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Originally published Thursday, November 6, 2008 at 2:25 PM

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Movie review

"Monks": The avant-garde Fab Five that time forgot

"Monks: The Transatlantic Feedback": This terrific documentary from Germany offers a belated but well-deserved tribute to the Monks, an innovative yet almost-forgotten rock combo comprised of five American GIs, based in West Germany, who flirted with fame on the same Hamburg club circuit that launched the Beatles.

Special to The Seattle Times

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The Monks, also discovered on the Hamburg club scene, were dubbed "U.S. Beatles with sunroofs."

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NORTHWEST FILM FORUM

The Monks, also discovered on the Hamburg club scene, were dubbed "U.S. Beatles with sunroofs."

Movie review 3 stars

"Monks: The Transatlantic Feedback," a documentary directed by Dietmar Post and Lucia Palacios. 100 minutes. Not rated; suitable for general audiences. In English and German with English subtitles. Northwest Film Forum.

Shortly before Jimi Hendrix opened for the Monkees in July 1967, he shared a bill in Germany with the Monks. Who were the Monks, you wonder? If pop trends had favored avant-garde innovation over the British Invasion, you probably wouldn't have to ask.

As revealed by German filmmakers Dietmar Post and Lucia Palacios, the story of the Monks is familiar but fascinating: The almost-forgotten combo formed in 1961 when five American GIs posted in West Germany started playing music in army bars as the Five Torquays, eventually playing the same Hamburg club circuit that launched the Beatles.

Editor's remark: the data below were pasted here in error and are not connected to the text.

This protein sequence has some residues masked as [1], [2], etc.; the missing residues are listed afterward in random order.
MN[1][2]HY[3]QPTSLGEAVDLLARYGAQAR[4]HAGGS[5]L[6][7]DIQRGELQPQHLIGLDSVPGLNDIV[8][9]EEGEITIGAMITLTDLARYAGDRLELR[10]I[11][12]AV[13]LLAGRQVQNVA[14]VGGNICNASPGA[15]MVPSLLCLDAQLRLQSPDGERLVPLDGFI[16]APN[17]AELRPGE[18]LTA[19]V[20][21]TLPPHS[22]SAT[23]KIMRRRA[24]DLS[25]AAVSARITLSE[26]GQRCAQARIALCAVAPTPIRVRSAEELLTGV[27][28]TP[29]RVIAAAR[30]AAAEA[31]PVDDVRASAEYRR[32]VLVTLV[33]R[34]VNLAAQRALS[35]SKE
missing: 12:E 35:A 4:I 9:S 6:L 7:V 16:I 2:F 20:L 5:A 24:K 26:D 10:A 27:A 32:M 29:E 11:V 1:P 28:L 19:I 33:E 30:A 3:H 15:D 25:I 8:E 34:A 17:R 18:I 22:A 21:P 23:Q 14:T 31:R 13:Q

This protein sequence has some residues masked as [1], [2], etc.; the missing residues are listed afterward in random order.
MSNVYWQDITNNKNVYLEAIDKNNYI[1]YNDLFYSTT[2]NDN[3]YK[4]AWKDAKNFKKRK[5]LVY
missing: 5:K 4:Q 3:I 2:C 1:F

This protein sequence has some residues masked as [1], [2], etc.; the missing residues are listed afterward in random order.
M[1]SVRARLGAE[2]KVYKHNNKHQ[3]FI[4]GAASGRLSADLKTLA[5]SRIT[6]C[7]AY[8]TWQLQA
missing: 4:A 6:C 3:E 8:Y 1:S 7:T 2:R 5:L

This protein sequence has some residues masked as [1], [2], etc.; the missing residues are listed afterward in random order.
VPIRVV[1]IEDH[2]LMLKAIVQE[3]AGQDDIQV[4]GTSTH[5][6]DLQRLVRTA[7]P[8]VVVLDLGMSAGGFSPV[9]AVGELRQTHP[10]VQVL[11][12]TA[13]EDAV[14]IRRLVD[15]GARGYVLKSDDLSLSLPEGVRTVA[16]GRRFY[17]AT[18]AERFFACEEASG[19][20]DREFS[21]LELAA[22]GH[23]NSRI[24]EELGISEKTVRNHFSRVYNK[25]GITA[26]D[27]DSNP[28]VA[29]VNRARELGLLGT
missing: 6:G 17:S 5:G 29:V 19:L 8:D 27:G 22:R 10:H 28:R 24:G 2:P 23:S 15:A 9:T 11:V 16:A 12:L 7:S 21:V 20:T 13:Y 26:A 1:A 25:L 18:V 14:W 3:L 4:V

A pair of trend-savvy German ad executives discovered them in 1965, giving them an art-school makeover that included black suits and monklike tonsures, prompting one scene-watcher to dub them "U.S. Beatles with sunroofs." In 1967, they faded into obscurity, having bridged the gap between Cold War paranoia and the war in Vietnam.

The Monks saw themselves as the anti-Beatles, and their music proved their point: Aggressively beat-driven with sparse lyrics and progressive instrumentation (including percussive banjo played by Dave Day, a Redmond resident who died last January), the Monks' music was ahead of its time — a bold precursor to punk, industrial and techno, with an experimental sound closer to Captain Beefheart than the Beatles.

Post and Palacios make a compelling case for the Monks as neglected pioneers; a 1966 clip from the German TV show "Beat-Club" offers ample proof of the band's astonishing originality. All five original bandmates are interviewed (two have died since this film was completed in 2006), and their insightful anecdotes reveal another irony: The loose-knit Monks could only thrive under the guidance of managers Karl H. Remy and Walther Niemann, whose eventual split prompted the band's demise.

A well-received reunion gig in New York in 1999 sets the stage for a low-key happy ending: We see each of the Monks leading very different but basically happy lives, fondly recalling their flirtation with fame. They never got rich, but as this film attests (along with the 1994 reissue of their only LP, "Black Monk Time"), the Monks have achieved rock immortality.

Jeff Shannon: j.sh@verizon.net

Copyright © 2008 The Seattle Times Company

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